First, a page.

Wolf-Hirschhorn Syndrome

By Abby Ryon

What Is It and What are the Symptoms?

Wolf-Hirschhorn syndrome, more commonly known as WHS, is a mental and physical disability. The person has delayed growth and development. They are also slower intellectually, and they experience seizures which disappear with age. They also suffer from abnormalities of the eyes, heart, genitourinary track, and brain. People with WHS have specific face characteristics. This syndrome can be life threatening or fatal, and from when you are born you can have this disorder.

Facial Characteristics

People with WHS have what others call a "Greek warrior helmet" face. They have a broad, flat nasal bridge, a high forehead, and the eyes are widely spread and may look protruding. Other features are:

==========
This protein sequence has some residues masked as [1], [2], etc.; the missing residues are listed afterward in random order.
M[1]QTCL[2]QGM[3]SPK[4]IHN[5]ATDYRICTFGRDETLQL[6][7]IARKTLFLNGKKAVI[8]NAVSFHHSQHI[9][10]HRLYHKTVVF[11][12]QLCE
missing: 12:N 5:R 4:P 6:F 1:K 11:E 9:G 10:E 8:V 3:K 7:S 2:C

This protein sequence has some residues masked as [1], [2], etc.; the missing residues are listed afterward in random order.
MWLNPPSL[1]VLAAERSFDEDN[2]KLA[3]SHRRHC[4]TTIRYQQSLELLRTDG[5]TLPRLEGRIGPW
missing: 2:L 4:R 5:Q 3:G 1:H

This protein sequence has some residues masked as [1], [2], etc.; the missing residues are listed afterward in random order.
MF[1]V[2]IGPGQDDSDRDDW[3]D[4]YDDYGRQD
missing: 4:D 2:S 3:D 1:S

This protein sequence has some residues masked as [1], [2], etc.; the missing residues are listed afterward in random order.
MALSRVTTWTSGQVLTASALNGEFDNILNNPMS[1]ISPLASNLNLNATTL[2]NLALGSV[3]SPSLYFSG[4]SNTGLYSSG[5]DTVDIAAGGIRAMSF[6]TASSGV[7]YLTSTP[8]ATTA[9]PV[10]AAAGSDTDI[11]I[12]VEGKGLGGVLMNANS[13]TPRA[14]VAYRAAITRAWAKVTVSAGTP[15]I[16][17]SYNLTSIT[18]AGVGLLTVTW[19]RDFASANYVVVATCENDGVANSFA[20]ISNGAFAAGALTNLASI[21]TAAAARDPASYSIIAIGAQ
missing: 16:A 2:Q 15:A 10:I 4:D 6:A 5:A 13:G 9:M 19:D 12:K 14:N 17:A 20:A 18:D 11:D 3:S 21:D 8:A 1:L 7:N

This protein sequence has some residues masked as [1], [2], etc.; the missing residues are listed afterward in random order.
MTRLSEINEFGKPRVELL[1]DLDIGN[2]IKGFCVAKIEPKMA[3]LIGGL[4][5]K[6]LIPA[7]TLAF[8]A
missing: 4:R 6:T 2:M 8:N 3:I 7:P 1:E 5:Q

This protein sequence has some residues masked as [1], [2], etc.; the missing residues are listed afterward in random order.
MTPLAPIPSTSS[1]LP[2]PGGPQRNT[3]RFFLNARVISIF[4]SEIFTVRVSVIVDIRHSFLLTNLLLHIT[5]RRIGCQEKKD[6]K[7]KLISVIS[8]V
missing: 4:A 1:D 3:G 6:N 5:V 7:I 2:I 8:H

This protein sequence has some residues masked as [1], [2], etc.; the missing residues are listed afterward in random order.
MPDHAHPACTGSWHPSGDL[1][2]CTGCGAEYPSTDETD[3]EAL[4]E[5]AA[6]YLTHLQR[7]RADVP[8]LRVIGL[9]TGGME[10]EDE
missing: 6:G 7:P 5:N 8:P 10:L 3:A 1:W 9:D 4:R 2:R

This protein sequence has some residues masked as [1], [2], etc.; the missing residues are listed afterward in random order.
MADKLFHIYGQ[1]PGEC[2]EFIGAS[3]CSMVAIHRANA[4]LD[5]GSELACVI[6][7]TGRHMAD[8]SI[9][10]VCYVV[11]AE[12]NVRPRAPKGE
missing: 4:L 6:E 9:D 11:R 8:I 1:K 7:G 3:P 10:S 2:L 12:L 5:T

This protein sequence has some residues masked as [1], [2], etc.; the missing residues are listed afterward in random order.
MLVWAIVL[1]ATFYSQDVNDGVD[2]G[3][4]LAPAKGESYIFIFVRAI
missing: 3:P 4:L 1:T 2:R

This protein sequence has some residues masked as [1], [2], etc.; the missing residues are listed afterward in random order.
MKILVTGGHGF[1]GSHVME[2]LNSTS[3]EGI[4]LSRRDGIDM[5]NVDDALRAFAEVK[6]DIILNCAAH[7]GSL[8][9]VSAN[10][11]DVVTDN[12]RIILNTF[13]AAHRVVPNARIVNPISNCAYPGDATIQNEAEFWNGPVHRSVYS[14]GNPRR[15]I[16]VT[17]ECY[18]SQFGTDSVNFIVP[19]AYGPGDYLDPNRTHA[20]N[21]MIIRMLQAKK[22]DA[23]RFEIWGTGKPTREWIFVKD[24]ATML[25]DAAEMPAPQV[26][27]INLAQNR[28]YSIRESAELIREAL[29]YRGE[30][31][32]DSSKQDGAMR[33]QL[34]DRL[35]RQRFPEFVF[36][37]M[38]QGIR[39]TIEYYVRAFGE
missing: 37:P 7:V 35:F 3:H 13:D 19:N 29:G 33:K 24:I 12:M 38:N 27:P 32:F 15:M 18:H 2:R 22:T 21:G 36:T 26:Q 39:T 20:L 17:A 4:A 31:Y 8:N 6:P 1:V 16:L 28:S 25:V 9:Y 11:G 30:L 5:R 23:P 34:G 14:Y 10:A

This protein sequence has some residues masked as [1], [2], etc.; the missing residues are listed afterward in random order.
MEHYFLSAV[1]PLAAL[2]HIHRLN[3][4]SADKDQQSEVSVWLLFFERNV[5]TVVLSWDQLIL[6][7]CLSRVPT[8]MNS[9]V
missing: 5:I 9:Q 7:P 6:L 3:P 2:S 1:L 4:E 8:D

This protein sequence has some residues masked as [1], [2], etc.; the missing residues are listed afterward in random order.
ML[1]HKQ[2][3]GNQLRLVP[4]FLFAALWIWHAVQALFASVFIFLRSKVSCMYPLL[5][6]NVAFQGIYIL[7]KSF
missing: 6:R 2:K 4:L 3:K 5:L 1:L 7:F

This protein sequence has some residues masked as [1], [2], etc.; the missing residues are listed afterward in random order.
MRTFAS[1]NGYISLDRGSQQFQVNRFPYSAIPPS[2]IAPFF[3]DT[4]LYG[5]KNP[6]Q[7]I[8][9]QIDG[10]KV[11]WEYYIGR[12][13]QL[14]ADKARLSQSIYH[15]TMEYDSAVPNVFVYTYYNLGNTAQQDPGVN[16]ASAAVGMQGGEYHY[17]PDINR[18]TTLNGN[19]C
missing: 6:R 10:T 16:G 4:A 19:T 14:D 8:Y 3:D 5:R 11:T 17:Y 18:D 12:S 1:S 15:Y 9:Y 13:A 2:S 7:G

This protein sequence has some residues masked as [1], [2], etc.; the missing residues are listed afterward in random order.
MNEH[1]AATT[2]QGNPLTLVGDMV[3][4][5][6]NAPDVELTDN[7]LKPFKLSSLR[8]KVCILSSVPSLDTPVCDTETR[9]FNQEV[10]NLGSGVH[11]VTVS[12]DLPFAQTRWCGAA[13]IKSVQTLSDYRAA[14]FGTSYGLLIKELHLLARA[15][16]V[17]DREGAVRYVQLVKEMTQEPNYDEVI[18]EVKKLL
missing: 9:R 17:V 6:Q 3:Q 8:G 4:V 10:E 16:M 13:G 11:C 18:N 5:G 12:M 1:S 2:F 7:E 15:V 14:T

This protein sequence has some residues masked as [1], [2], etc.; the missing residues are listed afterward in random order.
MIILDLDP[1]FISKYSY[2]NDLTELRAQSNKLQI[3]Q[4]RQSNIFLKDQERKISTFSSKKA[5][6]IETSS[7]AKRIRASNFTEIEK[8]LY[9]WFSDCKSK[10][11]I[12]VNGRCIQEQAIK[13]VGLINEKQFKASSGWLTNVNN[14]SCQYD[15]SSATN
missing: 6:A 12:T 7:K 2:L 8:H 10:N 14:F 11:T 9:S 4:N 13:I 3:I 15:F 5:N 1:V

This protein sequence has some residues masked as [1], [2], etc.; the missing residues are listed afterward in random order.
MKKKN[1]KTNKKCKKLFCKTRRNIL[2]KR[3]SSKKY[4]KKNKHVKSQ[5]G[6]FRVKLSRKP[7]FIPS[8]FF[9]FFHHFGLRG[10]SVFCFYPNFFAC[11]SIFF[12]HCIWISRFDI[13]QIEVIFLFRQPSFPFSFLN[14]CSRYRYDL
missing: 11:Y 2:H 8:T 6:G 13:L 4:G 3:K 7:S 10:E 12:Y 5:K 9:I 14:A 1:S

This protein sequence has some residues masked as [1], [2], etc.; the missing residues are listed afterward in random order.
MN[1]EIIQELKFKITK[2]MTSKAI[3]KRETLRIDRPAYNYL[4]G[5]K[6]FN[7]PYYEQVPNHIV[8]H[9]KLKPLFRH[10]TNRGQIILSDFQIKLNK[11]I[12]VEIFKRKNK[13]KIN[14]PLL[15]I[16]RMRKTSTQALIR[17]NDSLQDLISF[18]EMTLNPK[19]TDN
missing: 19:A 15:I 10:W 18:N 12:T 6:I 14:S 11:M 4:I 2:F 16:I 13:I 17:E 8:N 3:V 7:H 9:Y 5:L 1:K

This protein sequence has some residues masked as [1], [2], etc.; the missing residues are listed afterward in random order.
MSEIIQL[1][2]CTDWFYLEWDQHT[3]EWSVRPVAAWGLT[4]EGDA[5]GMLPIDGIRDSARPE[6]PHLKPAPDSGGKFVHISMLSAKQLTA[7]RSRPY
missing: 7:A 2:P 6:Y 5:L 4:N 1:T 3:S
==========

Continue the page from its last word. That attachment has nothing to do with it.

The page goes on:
• Shortened distance between nose and upper lip
  • down-turned mouth
  • small chin
  • poorly formed ears
  • small head


People do not usually inherit this syndrome. 85-90% is genetic mutation.

Other Information

  • 1 in 50,000 babies have a chance in having this syndrome happen.
  • Wolf and Hirschhorn "discovered" this syndrome in 1965
  • Another syndrome, Pitt-Rogers-Danks, has conditions that overlap with WHS. Researchers now know that these two syndromes are part of a singular syndrome that has different signs and symptoms.